Take cuttings of wisteria from softwood, or wood that is still green and has not developed any woody bark. Gardening Know How suggests taking cuttings that are about 3 to 6 inches long and that have at least two sets of leaves present. To propagate the cuttings to form new wisteria plants, take the cuttings in late spring or early summer to ensure sufficient time for growth.
Use pruned pieces of a wisteria plant or cut clippings specifically for propagation. Prepare the wisteria clippings for rooting by removing all the leaves on the lower half of the clipping, as these are the points where the new roots form. Trim the clipping so that the bottom node, where the leaves previously were, is about a 1/2- to 1/4-inch from the bottom of the clipping.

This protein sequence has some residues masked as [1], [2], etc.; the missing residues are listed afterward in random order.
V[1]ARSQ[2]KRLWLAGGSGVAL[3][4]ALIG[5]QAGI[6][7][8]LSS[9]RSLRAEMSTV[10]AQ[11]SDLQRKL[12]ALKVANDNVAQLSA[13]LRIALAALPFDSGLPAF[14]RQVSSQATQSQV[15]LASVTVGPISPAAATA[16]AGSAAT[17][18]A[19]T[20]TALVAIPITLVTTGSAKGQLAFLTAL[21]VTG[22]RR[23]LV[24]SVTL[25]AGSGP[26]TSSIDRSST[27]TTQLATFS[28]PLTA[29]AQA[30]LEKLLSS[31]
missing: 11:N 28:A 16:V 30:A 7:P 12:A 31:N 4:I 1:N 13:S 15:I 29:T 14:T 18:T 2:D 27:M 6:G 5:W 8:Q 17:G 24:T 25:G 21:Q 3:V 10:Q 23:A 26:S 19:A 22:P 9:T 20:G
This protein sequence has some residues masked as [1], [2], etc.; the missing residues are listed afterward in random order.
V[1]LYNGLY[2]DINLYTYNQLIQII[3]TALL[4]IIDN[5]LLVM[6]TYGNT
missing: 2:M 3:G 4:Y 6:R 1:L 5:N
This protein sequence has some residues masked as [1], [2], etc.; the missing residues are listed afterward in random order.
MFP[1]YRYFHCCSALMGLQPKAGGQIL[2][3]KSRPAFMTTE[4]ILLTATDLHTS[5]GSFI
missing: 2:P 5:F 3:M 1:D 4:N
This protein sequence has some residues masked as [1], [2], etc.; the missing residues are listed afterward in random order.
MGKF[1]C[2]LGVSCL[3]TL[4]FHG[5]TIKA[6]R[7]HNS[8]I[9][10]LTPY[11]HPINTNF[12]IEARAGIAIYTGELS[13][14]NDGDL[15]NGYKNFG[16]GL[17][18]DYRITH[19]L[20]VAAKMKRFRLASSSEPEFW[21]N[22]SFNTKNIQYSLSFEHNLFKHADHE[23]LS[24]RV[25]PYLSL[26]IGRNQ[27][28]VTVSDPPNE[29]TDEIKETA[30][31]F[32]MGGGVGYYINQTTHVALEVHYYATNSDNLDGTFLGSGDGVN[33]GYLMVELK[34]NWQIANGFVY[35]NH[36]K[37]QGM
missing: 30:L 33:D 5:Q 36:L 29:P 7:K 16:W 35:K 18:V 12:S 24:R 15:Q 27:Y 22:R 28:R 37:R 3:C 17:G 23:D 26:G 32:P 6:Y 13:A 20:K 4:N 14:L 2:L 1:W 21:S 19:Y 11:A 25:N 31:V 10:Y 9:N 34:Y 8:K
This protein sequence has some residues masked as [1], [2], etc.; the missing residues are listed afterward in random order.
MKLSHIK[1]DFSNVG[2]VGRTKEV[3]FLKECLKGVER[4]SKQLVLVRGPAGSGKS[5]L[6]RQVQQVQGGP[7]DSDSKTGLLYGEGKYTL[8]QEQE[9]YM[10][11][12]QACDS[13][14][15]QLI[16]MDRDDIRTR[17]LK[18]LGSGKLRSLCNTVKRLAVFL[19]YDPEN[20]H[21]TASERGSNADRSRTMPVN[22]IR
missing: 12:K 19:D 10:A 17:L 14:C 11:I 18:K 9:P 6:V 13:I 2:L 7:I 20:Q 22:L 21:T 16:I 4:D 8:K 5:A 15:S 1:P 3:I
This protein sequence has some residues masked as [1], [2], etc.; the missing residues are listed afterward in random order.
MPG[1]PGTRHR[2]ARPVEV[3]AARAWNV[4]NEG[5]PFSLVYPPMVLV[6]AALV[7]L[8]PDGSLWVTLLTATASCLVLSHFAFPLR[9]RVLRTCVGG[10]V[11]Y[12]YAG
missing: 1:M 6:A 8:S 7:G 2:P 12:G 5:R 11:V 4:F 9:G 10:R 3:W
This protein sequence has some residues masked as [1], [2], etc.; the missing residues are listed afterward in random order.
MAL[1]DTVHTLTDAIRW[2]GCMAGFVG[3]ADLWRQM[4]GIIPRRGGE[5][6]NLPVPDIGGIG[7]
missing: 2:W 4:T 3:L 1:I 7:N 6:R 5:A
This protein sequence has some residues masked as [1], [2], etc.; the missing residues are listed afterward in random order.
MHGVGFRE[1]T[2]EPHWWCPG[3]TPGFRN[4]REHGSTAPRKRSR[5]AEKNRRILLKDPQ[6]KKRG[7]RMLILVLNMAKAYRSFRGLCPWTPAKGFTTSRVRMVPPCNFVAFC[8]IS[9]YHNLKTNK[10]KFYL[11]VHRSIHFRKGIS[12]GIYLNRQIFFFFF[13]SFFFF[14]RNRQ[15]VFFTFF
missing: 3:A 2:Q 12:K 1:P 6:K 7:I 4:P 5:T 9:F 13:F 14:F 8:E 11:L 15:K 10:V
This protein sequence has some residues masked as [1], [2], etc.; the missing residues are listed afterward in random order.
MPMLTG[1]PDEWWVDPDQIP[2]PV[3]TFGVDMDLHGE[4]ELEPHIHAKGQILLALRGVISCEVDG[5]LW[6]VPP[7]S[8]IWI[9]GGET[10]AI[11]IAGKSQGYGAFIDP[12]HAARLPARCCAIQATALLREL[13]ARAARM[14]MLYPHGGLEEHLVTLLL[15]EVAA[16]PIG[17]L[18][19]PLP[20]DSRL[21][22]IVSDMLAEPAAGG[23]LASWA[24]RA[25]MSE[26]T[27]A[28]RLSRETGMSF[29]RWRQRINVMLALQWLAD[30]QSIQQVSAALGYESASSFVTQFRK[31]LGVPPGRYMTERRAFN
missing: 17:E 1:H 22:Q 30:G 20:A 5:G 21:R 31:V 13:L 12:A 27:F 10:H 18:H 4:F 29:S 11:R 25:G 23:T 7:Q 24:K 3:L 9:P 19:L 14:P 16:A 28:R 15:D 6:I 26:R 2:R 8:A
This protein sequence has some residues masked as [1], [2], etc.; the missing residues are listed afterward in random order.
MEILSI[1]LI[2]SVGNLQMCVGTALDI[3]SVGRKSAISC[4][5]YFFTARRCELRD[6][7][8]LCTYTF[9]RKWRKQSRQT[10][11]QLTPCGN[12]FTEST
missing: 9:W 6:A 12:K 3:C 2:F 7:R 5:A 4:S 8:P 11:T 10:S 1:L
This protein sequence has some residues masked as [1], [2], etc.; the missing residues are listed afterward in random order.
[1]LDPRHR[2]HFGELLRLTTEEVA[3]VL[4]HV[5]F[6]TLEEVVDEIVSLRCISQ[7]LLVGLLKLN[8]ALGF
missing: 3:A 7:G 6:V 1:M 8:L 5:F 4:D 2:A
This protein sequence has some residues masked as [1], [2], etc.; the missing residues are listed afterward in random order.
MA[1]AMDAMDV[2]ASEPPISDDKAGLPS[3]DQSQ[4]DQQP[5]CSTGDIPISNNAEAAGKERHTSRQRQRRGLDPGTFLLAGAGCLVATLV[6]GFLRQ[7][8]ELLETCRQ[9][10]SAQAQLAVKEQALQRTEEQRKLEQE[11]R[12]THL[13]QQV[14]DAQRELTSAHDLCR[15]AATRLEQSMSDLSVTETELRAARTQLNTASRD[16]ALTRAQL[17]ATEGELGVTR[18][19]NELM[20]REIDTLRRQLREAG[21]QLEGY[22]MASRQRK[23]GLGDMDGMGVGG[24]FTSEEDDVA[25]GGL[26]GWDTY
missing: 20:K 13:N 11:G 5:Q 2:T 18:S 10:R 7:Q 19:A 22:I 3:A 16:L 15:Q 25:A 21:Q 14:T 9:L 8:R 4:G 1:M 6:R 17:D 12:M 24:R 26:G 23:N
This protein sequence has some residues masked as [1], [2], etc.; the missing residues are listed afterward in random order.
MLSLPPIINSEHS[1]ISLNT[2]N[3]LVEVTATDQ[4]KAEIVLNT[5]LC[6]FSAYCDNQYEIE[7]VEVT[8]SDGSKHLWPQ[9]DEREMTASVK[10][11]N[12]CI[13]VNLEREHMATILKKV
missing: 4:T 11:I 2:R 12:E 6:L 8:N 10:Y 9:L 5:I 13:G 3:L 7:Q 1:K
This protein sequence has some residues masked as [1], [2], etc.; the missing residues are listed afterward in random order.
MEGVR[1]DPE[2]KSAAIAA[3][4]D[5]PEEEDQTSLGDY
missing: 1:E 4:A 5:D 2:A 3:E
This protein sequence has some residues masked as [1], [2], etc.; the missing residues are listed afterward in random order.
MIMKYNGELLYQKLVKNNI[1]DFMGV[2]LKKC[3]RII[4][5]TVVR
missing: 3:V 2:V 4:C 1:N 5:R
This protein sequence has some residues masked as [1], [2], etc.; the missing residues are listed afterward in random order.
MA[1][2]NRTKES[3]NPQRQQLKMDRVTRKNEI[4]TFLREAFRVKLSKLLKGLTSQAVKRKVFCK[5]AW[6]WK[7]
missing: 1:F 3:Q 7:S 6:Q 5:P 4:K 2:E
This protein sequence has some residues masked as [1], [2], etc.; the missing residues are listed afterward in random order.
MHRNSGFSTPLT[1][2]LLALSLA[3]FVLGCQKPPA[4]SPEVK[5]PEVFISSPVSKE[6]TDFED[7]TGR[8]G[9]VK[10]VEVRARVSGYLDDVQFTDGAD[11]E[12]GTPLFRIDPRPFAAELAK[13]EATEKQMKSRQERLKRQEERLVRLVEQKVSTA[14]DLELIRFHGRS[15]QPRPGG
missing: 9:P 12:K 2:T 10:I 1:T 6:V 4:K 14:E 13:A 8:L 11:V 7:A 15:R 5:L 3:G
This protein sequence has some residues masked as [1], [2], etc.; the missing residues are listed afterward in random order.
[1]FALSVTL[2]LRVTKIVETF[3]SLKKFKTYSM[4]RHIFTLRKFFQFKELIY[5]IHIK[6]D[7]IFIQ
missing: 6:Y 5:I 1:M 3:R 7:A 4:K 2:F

Dip the bottom of the clipping into rooting hormone and place the clipping in a prepared pot with well-moistened soil. Cover the pot with plastic wrap or a plastic bag, propped up with sticks to prevent the plastic from touching the clipping. This step ensures the proper amount of moisture and humidity for rooting wisteria. Place the pot in indirect sunlight, and water it frequently to keep the soil moist. Within four to six weeks, the clipping will sprout roots.